We have considered the various alternatives on the record for modifications of the scope language. In addition to the difficulties associated with administering antidumping duty orders with end-use as a basis for whether certain products may be considered subject merchandise, we agree with the petitioner that the merchandise Caye Furnishings described in its request is not within the scope of the investigations. Therefore, we have not modified the scope language as suggested by any of the parties.
Adverse Facts Available
As we explained in the Preliminary Determination, the Department issued a quantity and value (“Q&V”) questionnaire (via DHL) to all exporters identified in the petition. Out of the eleven exporters to whom the Department issued its Q&V questionnaire, only three responded (i.e., Yang Ching Enterprise Co., Ltd. (“Yang Ching”), Uu Viet Co., Ltd. (“Uu Viet”), and Dong Bang Stainless Steel Co. Ltd (“Dong Bang”)). Each of the responding exporters stated that they did not export innersprings to the United States during the POI. Also, according to DHL's tracking system the remaining eight exporters received the Department's Q&V questionnaire. Record evidence indicates there were imports into the United States of innersprings from Vietnam. Based on the above facts, we have determined that there were exports of the subject merchandise under investigation from Vietnamese producers/exporters that did not respond to the Department's questionnaire, and we are treating these Vietnamese producers/exporters as part of the countrywide entity. Additionally, because we have determined that the non-responding companies are part of the Vietnam-wide entity, the Vietnam-wide entity is under investigation. Further, pursuant to section 776(a)(2) of the Act, we find that because the Vietnam-wide entity (including the eight companies discussed above) failed to respond to the Department's Q&V questionnaire, withheld or failed to provide information in a timely manner or in the form or manner requested by the Department, and otherwise impeded the proceeding, it is, therefore, appropriate to apply a dumping margin to the Vietnam-wide entity using the facts otherwise available on the record pursuant to section 776(a)(2) of the Act. See Preliminary Determination, 73 FR at 45740. Additionally, because these parties failed to respond to our requests for information and did not act to the best of their ability, we find an adverse inference is appropriate, pursuant to section 776(b) of the Act.
As we explained in the Preliminary Determination, the rate of 116.31 percent that we selected as the adverse facts-available rate for the Vietnam-wide entity is the margin alleged in the petition. See Petitions on Uncovered Innerspring Units from China, South Africa, and Vietnam, dated (December 31, 2007) (“Petition”); Supplement to the Petition (January 11, 2008); and Antidumping Investigation Initiation Checklist: Uncovered Innerspring Units from South Africa, (January 22, 2008), which is on file in Import Administration's Central Records Unit, Room 1117, of the main Department of Commerce building. See also Uncovered Innerspring Units From the People's Republic of China, South Africa, and the Socialist Republic of Vietnam: Initiation of Antidumping Duty Investigations, 73 FR 4817 (January 28, 2008). Further, as discussed in the Preliminary Determination, we corroborated the adverse facts-available rate pursuant to section 776(c) of the Act. See Preliminary Determination, 73 FR at 45741.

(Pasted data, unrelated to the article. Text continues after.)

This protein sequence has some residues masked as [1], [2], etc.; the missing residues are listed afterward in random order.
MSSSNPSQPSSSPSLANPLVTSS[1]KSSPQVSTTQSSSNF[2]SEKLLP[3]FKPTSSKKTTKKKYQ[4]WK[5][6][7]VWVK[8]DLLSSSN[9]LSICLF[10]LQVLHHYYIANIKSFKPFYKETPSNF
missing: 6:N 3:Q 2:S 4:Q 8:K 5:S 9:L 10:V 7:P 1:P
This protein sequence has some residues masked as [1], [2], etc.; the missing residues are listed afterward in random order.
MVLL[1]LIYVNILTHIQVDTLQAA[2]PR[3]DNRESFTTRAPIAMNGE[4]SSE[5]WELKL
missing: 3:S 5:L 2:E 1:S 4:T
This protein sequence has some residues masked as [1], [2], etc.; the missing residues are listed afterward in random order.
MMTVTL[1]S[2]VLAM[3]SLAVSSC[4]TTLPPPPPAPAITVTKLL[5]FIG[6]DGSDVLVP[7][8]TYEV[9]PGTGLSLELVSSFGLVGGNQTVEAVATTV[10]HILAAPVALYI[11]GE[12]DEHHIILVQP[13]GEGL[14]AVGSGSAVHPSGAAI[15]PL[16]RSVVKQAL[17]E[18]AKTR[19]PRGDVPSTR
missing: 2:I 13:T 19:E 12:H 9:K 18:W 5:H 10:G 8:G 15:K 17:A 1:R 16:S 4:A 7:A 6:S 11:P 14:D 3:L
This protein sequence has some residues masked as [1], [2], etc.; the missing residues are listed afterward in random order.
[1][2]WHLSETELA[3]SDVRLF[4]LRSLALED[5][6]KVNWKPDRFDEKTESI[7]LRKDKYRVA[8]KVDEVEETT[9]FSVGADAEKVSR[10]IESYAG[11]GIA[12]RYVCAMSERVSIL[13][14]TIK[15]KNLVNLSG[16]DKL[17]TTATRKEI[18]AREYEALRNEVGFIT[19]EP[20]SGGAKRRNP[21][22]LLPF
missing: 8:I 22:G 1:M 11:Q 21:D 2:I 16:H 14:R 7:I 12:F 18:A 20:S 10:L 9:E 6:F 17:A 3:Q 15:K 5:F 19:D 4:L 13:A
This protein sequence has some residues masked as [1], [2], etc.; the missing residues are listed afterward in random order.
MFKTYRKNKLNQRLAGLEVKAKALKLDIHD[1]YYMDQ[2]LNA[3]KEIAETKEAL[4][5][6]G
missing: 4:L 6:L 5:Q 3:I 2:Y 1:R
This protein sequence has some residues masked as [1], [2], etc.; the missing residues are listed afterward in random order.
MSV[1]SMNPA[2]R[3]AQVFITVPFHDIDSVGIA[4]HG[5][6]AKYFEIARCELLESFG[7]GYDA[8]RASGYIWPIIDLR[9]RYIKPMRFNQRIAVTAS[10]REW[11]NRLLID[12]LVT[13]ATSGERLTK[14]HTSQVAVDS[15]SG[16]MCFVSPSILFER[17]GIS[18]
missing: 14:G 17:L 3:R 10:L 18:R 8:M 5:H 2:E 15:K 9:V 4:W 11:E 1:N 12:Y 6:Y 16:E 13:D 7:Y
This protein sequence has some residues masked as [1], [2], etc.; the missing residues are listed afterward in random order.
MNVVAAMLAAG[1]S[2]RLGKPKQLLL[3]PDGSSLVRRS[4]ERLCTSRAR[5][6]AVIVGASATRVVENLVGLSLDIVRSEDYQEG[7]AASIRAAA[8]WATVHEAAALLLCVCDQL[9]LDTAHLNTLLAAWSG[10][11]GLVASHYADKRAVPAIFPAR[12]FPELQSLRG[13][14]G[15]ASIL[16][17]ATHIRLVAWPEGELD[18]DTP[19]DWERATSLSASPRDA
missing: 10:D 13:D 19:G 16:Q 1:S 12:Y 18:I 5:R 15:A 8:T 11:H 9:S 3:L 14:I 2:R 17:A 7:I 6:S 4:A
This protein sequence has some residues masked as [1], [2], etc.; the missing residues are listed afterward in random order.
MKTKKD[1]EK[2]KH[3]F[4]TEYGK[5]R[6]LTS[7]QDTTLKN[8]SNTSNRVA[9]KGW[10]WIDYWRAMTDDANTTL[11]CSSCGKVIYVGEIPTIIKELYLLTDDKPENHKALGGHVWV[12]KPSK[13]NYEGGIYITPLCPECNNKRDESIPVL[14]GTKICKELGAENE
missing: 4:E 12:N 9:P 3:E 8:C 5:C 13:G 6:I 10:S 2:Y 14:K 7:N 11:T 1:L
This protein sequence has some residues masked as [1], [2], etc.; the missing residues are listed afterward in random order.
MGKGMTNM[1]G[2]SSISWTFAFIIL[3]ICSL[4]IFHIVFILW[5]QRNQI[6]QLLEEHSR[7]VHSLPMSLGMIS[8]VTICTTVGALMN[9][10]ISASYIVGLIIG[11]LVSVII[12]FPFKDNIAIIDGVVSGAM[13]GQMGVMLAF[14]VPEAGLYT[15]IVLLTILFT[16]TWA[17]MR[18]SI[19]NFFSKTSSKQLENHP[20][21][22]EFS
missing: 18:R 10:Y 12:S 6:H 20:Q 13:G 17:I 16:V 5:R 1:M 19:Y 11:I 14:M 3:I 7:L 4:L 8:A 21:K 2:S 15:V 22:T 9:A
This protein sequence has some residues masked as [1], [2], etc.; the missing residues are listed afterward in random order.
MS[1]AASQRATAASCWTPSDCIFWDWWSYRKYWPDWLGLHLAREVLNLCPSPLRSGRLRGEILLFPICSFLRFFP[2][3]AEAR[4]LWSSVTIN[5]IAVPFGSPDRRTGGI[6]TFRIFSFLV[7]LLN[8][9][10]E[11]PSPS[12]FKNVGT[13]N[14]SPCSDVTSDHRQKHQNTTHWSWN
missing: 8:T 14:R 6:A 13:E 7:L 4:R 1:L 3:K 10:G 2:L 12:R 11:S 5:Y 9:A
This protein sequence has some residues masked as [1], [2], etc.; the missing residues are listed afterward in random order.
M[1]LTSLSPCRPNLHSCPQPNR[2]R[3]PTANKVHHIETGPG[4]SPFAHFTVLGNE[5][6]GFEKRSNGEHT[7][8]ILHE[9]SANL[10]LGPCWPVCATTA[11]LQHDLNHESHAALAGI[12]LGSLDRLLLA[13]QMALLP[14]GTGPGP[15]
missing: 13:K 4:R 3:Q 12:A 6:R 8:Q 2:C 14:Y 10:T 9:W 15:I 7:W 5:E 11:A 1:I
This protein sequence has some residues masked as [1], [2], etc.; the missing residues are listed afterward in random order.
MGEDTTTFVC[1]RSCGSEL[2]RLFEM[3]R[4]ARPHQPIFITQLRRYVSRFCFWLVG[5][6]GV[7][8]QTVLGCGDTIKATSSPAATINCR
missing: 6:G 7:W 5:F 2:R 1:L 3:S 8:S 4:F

The weighted-average dumping margin is as follows:
Continuation of Suspension of Liquidation
Pursuant to section 735(c)(1)(B) of the Act and 19 CFR 351.211(b), we will instruct U.S. Customs and Border Protection (“CBP”) to continue to suspend liquidation of all entries of subject merchandise from Vietnam entered, or withdrawn from warehouse, for consumption on or after August 6, 2008, the date of publication of the Preliminary Determination. We will instruct CBP to require a cash deposit or the posting of a bond equal to the weighted-average margin, as follows: the rate for all producers or exporters will be 116.31 percent. These suspension-of-liquidation instructions will remain in effect until further notice.
International Trade Commission Notification
In accordance with section 735(d) of the Act, we have notified the International Trade Commission (ITC) of our final determination. As our final determination is affirmative and in accordance with section 735(b)(2)(B) of the Act, the ITC will determine, within 45 days, whether the domestic industry in the United States is materially injured, or threatened with material injury, by reason of imports or sales (or the likelihood of sales) for importation of the subject merchandise. If the ITC determines that material injury or threat of material injury does not exist, the proceeding will be terminated and all securities posted will be refunded or canceled. If the ITC determines that such injury does exist, the Department will issue an antidumping duty order directing CBP to assess antidumping duties on all imports of the subject merchandise entered, or withdrawn from warehouse, for consumption on or after the effective date of the suspension of liquidation.Start Printed Page 62481
Notification Regarding APO
This notice also serves as a reminder to parties subject to administrative protective order (“APO”) of their responsibility concerning the disposition of proprietary information disclosed under APO in accordance with 19 CFR 351.305. Timely notification of return/destruction of APO materials or conversion to judicial protective order is hereby requested. Failure to comply with the regulations and the terms of an APO is a sanctionable violation.
This determination is issued and published pursuant to sections 735(d) and 777(i)(1) of the Act.Start Signature
Dated: October 14, 2008.
David M. Spooner,
Assistant Secretary for Import Administration.
[FR Doc. E8-25027 Filed 10-20-08; 8:45 am]
BILLING CODE 3510-DS-S